Prepared by Heather MacKay, September 2001
Many aquatic ecosystems which are classified as surface water bodies are partially or wholly dependent on interactions with groundwater to sustain ecological structure and function. This includes springs, wetlands, pans or vleis, karst and cave systems, those rivers and estuaries with a strong baseflow component especially in the dry season.
Quite often, the interaction between groundwater and surface water is not adequately quantified. This may be because the interaction is complex and difficult to measure, or it may be simply because people haven’t considered that the interaction might be important and so don’t give it sufficient attention in their research or field measurement programmes. Another reason why the interaction is poorly understood is because groundwater and surface water hydrologists have generally worked separately in the past. Hydrological models have often been developed independently, with a resulting mismatch in scale and resolution (both temporal and spatial) between surface water and groundwater models, and often substantial inaccuracies in estimates of the groundwater contribution to surface water flow, or the surface water recharge to groundwater. Groundwater and surface water hydrologists tend to use different terminology, leading to confusion when trying to build integrated conceptual models.
Poor or inadequate quantification of the groundwater-surface water interaction means that management decisions (for example the abstraction of groundwater in the riparian zone of rivers) may be made without sufficient information on the potential impacts on aquatic ecosystems.
The issue of groundwater interactions with aquatic ecosystems is becoming the subject of increasing attention, as the body of research into determination of the water requirements of ecosystems grows, and as more emphasis is placed on integrated water resource management. Exciting new research is showing that groundwater fauna and flora are far more prevalent, diverse and complex than anyone has realised, and is helping to expose ecological processes which act at the interface between groundwater and surface water.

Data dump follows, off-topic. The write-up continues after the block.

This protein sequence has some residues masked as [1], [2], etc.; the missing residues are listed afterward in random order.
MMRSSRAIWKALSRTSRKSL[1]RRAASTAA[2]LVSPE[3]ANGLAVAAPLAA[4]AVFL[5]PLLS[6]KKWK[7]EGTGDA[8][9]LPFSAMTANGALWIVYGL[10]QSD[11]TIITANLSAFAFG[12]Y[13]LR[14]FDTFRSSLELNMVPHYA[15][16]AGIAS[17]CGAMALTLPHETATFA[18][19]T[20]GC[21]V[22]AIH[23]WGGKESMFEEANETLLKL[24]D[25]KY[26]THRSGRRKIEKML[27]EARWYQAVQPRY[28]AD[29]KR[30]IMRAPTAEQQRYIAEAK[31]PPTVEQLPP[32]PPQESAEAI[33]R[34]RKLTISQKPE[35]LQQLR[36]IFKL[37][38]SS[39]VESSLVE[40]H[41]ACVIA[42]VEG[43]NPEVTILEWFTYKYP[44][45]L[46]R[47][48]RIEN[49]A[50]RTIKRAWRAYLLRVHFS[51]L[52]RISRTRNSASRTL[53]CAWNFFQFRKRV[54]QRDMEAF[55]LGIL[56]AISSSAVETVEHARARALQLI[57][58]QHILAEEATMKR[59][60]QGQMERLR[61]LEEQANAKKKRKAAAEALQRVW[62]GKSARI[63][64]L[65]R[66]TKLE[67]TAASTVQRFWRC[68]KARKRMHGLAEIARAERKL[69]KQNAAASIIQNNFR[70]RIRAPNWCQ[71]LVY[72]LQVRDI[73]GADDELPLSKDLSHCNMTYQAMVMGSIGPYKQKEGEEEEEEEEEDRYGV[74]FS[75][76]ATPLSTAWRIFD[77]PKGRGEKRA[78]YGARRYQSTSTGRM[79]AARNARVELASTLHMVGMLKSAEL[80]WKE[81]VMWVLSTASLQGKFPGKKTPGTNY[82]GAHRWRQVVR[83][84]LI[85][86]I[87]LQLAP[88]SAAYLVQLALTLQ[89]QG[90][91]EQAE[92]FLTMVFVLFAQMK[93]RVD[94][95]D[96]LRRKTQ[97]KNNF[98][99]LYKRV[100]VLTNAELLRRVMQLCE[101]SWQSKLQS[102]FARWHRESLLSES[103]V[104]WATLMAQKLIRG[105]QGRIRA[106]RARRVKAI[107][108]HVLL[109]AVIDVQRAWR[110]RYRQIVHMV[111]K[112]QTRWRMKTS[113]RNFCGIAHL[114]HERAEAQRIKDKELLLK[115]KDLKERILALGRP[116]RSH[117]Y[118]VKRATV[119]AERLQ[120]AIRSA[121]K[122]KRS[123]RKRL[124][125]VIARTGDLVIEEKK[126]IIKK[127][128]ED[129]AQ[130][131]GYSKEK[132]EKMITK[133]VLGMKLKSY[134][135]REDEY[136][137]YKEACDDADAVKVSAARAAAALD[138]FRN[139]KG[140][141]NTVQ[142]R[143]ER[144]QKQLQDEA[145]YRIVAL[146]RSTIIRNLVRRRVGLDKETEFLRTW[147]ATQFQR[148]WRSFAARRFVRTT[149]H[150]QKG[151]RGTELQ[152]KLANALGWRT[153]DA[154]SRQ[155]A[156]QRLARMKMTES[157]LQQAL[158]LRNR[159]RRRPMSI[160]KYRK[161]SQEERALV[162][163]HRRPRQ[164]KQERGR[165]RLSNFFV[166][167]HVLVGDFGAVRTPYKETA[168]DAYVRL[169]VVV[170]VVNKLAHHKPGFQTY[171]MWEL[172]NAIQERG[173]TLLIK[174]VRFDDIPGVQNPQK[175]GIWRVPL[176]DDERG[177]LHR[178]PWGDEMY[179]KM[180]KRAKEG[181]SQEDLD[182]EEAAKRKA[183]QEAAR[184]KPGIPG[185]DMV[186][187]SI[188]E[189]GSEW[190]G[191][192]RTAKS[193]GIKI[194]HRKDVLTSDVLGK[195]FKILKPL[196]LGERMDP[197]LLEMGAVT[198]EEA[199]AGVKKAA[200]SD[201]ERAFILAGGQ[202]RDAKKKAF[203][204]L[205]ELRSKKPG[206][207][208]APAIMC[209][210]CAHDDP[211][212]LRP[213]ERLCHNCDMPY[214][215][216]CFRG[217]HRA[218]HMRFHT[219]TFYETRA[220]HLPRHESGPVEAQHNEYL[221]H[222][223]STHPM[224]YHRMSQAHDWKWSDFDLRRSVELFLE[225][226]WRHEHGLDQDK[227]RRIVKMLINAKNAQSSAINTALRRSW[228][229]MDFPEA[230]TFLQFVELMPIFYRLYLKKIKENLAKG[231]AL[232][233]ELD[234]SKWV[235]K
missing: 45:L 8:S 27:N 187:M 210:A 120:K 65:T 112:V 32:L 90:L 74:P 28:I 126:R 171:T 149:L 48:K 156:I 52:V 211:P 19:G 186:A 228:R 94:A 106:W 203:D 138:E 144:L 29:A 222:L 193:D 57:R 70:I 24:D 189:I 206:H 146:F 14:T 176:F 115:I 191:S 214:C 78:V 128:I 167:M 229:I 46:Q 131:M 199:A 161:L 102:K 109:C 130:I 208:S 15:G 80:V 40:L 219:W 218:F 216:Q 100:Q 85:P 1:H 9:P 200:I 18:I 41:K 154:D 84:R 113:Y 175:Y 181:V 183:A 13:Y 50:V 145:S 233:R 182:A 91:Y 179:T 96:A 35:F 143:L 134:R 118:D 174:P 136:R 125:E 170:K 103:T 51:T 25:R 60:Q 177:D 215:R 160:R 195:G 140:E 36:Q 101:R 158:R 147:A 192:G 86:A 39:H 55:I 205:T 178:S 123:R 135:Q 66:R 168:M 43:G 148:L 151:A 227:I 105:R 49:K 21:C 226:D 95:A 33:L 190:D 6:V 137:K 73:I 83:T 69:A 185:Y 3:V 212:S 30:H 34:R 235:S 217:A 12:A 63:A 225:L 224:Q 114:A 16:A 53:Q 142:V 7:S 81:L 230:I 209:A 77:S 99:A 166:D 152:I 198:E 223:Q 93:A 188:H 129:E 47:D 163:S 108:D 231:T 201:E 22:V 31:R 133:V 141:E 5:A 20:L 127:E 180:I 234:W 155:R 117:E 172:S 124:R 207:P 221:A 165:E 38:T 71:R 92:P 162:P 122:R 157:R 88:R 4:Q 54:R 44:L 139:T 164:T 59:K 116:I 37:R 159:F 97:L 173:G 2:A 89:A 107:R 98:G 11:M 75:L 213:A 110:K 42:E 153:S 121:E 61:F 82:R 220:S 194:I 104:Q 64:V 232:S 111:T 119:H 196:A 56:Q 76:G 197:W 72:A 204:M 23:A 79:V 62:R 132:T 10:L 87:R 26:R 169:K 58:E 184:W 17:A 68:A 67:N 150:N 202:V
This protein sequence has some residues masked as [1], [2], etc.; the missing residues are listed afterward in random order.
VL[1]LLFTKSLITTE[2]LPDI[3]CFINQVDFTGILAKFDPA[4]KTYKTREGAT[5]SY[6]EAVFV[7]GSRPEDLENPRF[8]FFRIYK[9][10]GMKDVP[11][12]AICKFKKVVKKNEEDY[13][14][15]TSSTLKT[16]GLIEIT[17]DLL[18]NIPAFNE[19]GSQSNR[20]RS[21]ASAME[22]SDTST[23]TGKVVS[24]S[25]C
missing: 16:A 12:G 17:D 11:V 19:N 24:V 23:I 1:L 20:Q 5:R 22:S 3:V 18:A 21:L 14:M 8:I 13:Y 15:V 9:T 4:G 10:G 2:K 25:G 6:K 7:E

The purpose of this feature, on Groundwater and Ecosystems, is to provide references to useful web sites where interested people can find documents on current or recent projects, or can link up with others working in the field. We hope to build up a comprehensive list of references as interest in the topic grows worldwide.
General policy and management
This paper outlines, complexities of management of groundwater-dependent ecosystems, importance of groundwater dependant ecosystems (GDEs), how GDEs can be effected and information gaps in present understanding of GDEs.
Groundwater quality protection policy for New South Wales, Australia.
Groundwater Policy Framework for New South Wales, Australia.
A paper outlining a management approach based on the method of conservation of mass, applied to groundwater and aquatic ecosystem management in South Africa. Practical management
considerations are outlined.
Insights into potential policy (state level in Australia) of groundwater allocation of GDE.
General background information on groundwater importance to wetlands. Case studies quoted on Southern Ontario.
Hatton, Tom and Evans, Richard. (1998). Dependence of Ecosystems on Groundwater and its Significance to Australia. Land and Water Resources Research and Development Corporation, Occasional Paper No 12/98. pp. 77.
Specific case studies
A paper on using geo-chemical tracers to quantify groundwater discharge to the Indian river lagoon, Florida. Links are available to the case study.
A discussion paper on the potential of over extraction of water from the Murrumbidgee system. General issues required for an integrated groundwater and surface water management plan are covered.
A management paper towards integrated groundwater and surface water management. Examples from South Africa are provided.
This poster covers groundwater and surface water interactions in freshwater wetlands in Taylor Slough, Florida. The poster contains links to the problems and approach of the study and surface tracers used to determine groundwater interactions and the source and quality of groundwater discharge.
A summary final report on the development of best management practices for water and riparian resources along the Santa Cruz watershed, New Mexico. Discussion of negative impacts as a result of groundwater extraction.